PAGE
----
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The Cure for Loneliness in Ramadan Is Community

by in Ramadan on 24th May, 2018


For New Muslims or Muslims who are far away from their loved ones, Ramadan can be an extremely lonely month. The things that we take for granted such as eating Iftar and Suhoor with our family or being surrounded by people that understand the Ramadan struggle is something that other people in our community don’t have access to. As Muslims, we should always be thinking about ways in which we can be more inclusive in our community and how we can be pro-active in reaching out to help others.


A reverts Ramadan

Its ok to be Ramadan Muslim

Reflections & anticipation of Ramadan

Below are some tips on how to make Ramadan less lonely and support new members:

1. Invite others – so that you may meet new people

If you know a revert in your community, through your mosque, or a friend who has recently converted, make an effort to invite them to your house for Iftar. Sometimes people avoid inviting others because they think the meal they provide has to be fancy. Inviting someone to your house doesn’t require an elaborate meal, do it even if the only thing you have to share is dates and water. Maintaining ties of kinship is an important principle in Islam, and what better way to create and strengthen this tie than by inviting someone who is far away from their family or who is new to the religion to your house for Iftar.

2. Connect with the bigger Mosques, and ISOCS

Most mosques usually offer Iftar meals so look up your local mosque online or use a mosque app and call them to inquire about it. This is a great way to get to know members of your local community and spend time with people during Ramadan. University ISOC’S often host events, encouraging Muslim women to speak to one another, and create sisterhood, friendships, and bonds.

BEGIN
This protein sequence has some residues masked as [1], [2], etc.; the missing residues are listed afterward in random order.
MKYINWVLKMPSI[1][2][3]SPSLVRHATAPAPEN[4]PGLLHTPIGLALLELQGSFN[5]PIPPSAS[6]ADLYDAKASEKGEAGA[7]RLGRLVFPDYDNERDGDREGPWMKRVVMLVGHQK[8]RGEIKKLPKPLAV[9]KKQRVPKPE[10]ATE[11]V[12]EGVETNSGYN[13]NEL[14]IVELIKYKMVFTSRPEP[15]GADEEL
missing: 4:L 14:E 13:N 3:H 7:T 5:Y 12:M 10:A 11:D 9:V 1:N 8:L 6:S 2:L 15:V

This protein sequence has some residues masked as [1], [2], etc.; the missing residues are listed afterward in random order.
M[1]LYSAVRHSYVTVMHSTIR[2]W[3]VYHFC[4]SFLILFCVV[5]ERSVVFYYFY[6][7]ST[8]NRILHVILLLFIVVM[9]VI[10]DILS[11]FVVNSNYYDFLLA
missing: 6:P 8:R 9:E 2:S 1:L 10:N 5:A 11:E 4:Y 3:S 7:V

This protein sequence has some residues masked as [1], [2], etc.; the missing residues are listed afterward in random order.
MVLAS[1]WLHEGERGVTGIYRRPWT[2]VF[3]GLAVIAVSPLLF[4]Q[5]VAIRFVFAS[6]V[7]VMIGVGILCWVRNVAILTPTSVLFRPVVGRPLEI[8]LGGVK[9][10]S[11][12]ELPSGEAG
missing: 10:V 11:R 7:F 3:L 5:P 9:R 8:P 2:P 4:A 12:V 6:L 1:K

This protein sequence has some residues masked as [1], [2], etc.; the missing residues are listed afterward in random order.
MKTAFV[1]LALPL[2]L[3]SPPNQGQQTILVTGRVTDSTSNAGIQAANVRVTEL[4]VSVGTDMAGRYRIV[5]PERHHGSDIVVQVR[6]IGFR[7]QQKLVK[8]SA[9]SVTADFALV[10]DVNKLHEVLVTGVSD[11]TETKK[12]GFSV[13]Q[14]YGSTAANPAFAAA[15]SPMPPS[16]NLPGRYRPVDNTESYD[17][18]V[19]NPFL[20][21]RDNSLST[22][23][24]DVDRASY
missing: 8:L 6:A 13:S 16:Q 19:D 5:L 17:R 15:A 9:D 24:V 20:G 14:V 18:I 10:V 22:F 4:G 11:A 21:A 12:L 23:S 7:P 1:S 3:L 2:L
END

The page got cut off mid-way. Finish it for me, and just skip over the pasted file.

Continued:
3. Find the right initiatives

If your mosque doesn’t offer Iftar meals, there might be local community initiatives like Ramadan Tent in London and Manchester that provide free and open Iftar meals.

4. Make an iftar meet up yourself

If the three tips above haven’t worked for you, think about starting an Iftar meet up yourself. Invite people that you know, reverts, and even non-Muslim friends (people of other faiths) to share a meal with you during Iftar. This can be the beginning of fruitful relationships throughout the year.

5. Find your community online

Lastly, social media can be a useful tool for gaining a sense of community during Ramadan. You can use it to find people in your local area to implement the fourth tip or join convert support groups on Facebook such as Solace for Revert Sisters in Difficulty or which has an online Ramadan Iftar Project. Sites like Periscope and Skype have made it possible to spend time with your family during Iftar if you’re far from them so use it to your advantage.

To end, think about how you can help your local community by donating money to masjids to help them offer free Iftar meals or volunteer your time to help make the food and clean the space. There are many doors to Jannah, the door of charity being one of them and what better month to do it than this blessed month where our rewards are amplified.

“Whoever provides the food for a fasting person to break his fast with, then for his is the same reward as his (the fasting person’s), without anything being diminished from the reward of the fasting person,” [Tirmidhi].

Mahmoudat Sanni-Oba

Mahmoudat Sanni-Oba

Mahmoudat is a 2nd Year Accounting and Finance student at LSE, who is passionate about writing. She particularly loves to write on Islam, her experiences as a Black Muslim Woman and Mental Health